Complex novel which needs 100% concentration all the time - not easy with a novel of 800 pages written in a leisurely, discursive style as a pastiche of a Victorian thriller. The story itself is absolutely fascinating and the author has clearly done a huge amount of research. The setting is the mid 19th century gold rush in New Zealand and the harshdesperate, mainly greedy lives of the gold seekers is brilliantly evoked. My problem with the structure of the novel was that it was very hard to keep the convoluted story in mind long enough to remember who and what the writer was talking about, from one 100 pages to another. Half way through there is a resume of the plot and characters, and I was mightily relieved to read it. The other is the mock Victorian style of writing which is, inevitably, somewhat arch and self-conscious. But very well done within these constraints. I do recommend this novel, it kept my attention and admiration despite a few misgivings, and you can't say fairer than that.
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on 14 August 2017
I hated this book. The prose style was mind-numbing, as was the plot. I read on, and on, and on, hoping to be gripped, but in the end had to abandon the book. I understand from the reviews that the author is reported as having said that bad reviews are mainly from men over 45. Maybe people over 45 just find the book to self indulgent. I certainly did (woman over 45).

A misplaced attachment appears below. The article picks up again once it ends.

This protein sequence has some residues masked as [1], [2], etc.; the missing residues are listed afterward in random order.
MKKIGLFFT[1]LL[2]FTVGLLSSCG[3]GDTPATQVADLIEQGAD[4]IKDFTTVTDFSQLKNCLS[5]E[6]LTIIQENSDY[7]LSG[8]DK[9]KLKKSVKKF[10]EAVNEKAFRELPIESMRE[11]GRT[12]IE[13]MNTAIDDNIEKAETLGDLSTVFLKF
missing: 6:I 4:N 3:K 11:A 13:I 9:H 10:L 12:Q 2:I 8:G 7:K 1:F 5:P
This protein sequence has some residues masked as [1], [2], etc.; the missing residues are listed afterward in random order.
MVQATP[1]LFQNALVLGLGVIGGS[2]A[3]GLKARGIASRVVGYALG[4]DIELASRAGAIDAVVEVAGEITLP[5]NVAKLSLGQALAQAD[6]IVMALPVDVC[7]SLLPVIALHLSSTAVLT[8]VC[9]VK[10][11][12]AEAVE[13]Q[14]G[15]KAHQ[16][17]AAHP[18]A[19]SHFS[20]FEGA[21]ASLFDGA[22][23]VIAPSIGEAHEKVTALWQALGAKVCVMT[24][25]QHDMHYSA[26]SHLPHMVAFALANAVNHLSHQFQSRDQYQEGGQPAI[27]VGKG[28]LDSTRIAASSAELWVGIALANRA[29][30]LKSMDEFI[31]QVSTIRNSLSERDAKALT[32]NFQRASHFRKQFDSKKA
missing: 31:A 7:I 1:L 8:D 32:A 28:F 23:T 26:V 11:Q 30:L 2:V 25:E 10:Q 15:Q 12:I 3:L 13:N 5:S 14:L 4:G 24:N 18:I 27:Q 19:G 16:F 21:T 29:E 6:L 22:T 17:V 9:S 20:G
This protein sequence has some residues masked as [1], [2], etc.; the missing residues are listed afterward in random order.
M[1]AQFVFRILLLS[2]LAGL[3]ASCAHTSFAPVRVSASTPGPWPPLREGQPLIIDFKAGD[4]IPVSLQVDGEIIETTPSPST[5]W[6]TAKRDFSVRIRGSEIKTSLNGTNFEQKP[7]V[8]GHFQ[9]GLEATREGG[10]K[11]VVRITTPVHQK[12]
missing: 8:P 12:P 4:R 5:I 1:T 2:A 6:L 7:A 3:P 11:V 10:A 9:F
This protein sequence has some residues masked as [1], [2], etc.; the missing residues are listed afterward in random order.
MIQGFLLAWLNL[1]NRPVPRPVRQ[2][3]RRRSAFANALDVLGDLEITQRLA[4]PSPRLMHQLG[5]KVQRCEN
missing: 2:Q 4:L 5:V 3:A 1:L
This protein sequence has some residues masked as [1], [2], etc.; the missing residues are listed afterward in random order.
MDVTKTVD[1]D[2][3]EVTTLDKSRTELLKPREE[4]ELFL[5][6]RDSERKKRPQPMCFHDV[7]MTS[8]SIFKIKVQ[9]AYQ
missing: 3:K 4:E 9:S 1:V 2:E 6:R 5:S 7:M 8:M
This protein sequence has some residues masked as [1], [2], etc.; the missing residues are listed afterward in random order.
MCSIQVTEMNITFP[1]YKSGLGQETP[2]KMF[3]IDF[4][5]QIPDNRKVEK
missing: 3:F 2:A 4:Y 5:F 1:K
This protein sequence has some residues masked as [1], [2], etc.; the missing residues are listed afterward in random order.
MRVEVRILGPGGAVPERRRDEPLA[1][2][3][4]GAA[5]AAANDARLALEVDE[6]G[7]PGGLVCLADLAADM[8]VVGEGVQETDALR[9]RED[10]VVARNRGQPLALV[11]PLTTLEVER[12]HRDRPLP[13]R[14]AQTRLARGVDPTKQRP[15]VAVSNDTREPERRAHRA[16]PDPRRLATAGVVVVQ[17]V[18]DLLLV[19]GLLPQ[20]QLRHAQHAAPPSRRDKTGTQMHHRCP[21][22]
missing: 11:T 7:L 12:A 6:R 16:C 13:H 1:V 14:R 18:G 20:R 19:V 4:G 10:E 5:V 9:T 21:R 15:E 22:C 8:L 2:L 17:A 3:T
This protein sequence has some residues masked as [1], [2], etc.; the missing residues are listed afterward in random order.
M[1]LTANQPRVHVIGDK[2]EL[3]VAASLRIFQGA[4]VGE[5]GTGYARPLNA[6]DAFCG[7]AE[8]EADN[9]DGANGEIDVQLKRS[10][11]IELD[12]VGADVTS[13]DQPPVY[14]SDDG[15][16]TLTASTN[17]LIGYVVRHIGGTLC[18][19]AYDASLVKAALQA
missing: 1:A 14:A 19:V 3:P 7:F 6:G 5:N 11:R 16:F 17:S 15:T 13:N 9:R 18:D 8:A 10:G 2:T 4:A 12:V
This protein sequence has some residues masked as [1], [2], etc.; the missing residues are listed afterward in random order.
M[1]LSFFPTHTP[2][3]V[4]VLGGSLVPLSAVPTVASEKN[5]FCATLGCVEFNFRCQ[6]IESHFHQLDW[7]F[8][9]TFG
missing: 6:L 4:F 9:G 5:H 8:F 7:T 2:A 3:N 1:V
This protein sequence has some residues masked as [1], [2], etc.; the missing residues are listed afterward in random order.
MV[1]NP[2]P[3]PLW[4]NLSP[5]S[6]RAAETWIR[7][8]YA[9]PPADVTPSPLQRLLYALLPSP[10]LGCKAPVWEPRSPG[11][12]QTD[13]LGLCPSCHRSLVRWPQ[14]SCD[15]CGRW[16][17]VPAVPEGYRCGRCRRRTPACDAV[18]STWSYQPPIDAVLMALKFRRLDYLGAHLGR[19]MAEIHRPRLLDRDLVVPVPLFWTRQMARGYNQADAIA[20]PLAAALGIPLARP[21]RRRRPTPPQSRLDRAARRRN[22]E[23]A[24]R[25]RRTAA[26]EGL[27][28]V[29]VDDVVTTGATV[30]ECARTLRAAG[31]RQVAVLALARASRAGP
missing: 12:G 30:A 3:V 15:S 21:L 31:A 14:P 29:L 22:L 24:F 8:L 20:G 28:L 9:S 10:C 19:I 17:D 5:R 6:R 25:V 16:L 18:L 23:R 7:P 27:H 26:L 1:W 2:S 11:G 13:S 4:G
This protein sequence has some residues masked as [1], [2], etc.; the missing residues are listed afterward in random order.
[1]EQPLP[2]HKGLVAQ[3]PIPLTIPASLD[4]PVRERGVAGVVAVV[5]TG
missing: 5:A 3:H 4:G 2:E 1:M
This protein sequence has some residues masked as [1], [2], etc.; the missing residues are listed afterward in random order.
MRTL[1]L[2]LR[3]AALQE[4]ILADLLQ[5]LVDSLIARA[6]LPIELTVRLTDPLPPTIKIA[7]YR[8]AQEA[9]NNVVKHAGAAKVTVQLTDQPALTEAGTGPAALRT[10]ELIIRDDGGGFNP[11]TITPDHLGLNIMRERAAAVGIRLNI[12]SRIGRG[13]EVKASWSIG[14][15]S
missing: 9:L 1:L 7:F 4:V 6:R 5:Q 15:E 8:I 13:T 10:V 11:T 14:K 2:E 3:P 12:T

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on 18 January 2016
I loved this book. It is a monster of a book, with a huge cast of characters and is initially a little confusing and difficult to get into, but it is definitely worth persevering as you will be rewarded by being transported back to New Zealand during the gold rush and totally immersed in the life of the town described. The mystery is compelling and despite its length this book is a real page turner. I needed to reach the end. The writing is amazing and the characters and setting really come alive. This book was total escapism as I was completely transported out of my life when reading it. Fantastic.
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on 5 July 2015
Dull. I got a third of the way through it. Then looked at what other books were waiting for me to read and gave the Luminaries up. Life is too short. As other reviewers have written, it does have some beautiful writing within it and the idea of looking at this piece of lost history is potentially fascinating - particularly for me who had relatives who went to New Zealand at this period. But it is cumbersome, as another reviewer has stated and I think lacked a good editor. Do publishers not edit books, particularly these very lengthy books. Or do they just have specific criteria in their minds as to what will make a prize winner. It would make a good book at half the length.
I started reading it for a reading group. Be interesting to see what the others will make of it. I suspect I will probably have read further than most, but cannot see any of the other keen and active readers, finishing it.
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on 25 June 2014
Before reading this books, my understanding of the general consensus was that it was overly long, but with a rewardingly complex plot. I get the feeling the my experience of this book was unusual, as I personally felt the plot could have done with being somewhat more complex.

Most of the book is taken up with minute descriptions and observations of the characters, and Catton is clearly a very skilled and eloquent writer. It just seems a bit of a shame that these characters, most of whose back-stories, inner workings and interrelations are examined and revealed as the book progresses, don't really do all that much. It feels almost a bit of a waste to have such a detailed, vivid setting, and then to have very little actually happen in it over 800 odd pages.